Taiwan has submitted an application to join a major Pacific trade deal that includes Japan, just days after China sent its own request to become a member of the agreement which was once pushed by the U.S. as a way to isolate Beijing and solidify American dominance in the region.

The Taiwanese application to join the Comprehensive and Progressive Agreement for Trans-Pacific Partnership was sent to New Zealand, according to two people familiar with the situation. Taiwan’s government will announce the decision Thursday morning, according to one of the people.

Taiwan already has free-trade deals with two of the members — New Zealand and Singapore — and has been working toward joining the trade agreement for years, with President Tsai Ing-wen making it a key goal for her final term in office. However, China opposes any move to deal openly with Taiwan, which will make the discussions between Beijing, Taipei and the 11 member nations difficult.

In an interview last month, Tsai said the main obstacles to Taiwan joining would be political, as some of the member nations didn’t have diplomatic relations with the island. However, Japan and other nations with which Taiwan has close ties had already said they supported any application, she said.

Tsai’s government, which views Taiwan as an already de facto sovereign nation, has made building out support from democratic allies in the region a crucial part of its efforts to counter rising pressure from Beijing. That includes closer ties with CPTPP members such as Australia, which is in the midst of a trade dispute with China, and Japan, which is a key trading partner and the largest economy in CPTPP. Lawmakers from the ruling Liberal Democratic Party last month backed Taiwan’s entry into the deal.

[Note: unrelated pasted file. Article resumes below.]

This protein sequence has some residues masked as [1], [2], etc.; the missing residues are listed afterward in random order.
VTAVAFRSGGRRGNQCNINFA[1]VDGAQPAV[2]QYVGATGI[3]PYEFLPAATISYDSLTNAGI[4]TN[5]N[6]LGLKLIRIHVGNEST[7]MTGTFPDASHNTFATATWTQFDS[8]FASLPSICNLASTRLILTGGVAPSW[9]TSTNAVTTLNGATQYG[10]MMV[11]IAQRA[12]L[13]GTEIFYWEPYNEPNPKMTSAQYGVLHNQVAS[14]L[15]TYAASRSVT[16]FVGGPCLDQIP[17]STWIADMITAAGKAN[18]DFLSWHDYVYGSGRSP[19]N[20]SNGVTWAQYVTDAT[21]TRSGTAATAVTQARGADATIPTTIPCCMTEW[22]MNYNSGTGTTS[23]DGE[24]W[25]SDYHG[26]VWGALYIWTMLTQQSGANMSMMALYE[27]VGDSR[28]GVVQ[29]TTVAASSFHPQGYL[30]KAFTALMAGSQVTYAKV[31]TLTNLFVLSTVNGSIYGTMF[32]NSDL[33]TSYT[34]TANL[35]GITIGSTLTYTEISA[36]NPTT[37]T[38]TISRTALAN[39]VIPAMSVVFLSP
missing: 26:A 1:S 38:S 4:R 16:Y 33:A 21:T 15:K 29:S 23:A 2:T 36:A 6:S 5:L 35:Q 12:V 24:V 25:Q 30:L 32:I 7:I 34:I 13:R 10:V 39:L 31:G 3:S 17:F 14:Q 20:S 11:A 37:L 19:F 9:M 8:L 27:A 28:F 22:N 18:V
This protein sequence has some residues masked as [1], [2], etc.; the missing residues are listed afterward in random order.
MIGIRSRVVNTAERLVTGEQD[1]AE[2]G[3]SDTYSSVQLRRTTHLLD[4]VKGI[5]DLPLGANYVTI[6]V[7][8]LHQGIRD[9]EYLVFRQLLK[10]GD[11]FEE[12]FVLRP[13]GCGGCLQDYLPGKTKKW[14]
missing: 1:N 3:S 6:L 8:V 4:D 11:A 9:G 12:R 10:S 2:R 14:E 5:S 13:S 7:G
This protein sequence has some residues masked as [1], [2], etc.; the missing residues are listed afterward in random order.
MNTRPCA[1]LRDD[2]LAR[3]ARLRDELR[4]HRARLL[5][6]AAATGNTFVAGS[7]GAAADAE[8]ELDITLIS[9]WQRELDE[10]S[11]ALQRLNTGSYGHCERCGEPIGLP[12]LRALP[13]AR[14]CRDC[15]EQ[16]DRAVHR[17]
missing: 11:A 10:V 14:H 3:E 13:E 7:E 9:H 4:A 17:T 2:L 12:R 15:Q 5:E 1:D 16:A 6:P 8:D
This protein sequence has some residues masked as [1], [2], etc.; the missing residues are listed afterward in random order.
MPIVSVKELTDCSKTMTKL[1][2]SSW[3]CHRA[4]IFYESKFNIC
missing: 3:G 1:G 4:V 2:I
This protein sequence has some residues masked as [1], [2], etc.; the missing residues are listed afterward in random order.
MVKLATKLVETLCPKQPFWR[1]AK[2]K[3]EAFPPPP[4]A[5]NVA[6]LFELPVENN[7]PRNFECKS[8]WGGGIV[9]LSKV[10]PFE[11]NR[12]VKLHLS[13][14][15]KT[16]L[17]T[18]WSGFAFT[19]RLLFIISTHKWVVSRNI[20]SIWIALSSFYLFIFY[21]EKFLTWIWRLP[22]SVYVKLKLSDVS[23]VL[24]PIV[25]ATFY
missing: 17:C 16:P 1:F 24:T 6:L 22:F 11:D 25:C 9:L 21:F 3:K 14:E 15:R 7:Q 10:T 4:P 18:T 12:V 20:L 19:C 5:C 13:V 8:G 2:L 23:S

After China announced it’s bid last week, Taipei’s Minister of Economic Affairs Wang Mei-hua told reporters that China had surprised CPTPP members with its sudden bid, adding that there were concerns whether China could meet the deal’s high standards.

Australia also reacted cautiously to China’s application, noting that any applicant would need “a track record of compliance with its commitments in the WTO and existing trade agreements,” according to a statement from Trade Minister Dan Tehan. Australia is currently suing China at the World Trade Organization over tariffs on barley and wine.

Taiwan’s government will explain any developments in due course, the foreign ministry’s spokeswoman Joanne Ou said via text message, without confirming or denying the application.

New Zealand is the depositary nation for the deal and will forward it to the other 10 nations. New Zealand’s foreign affairs ministry didn’t reply to an email requesting comment sent after business hours.

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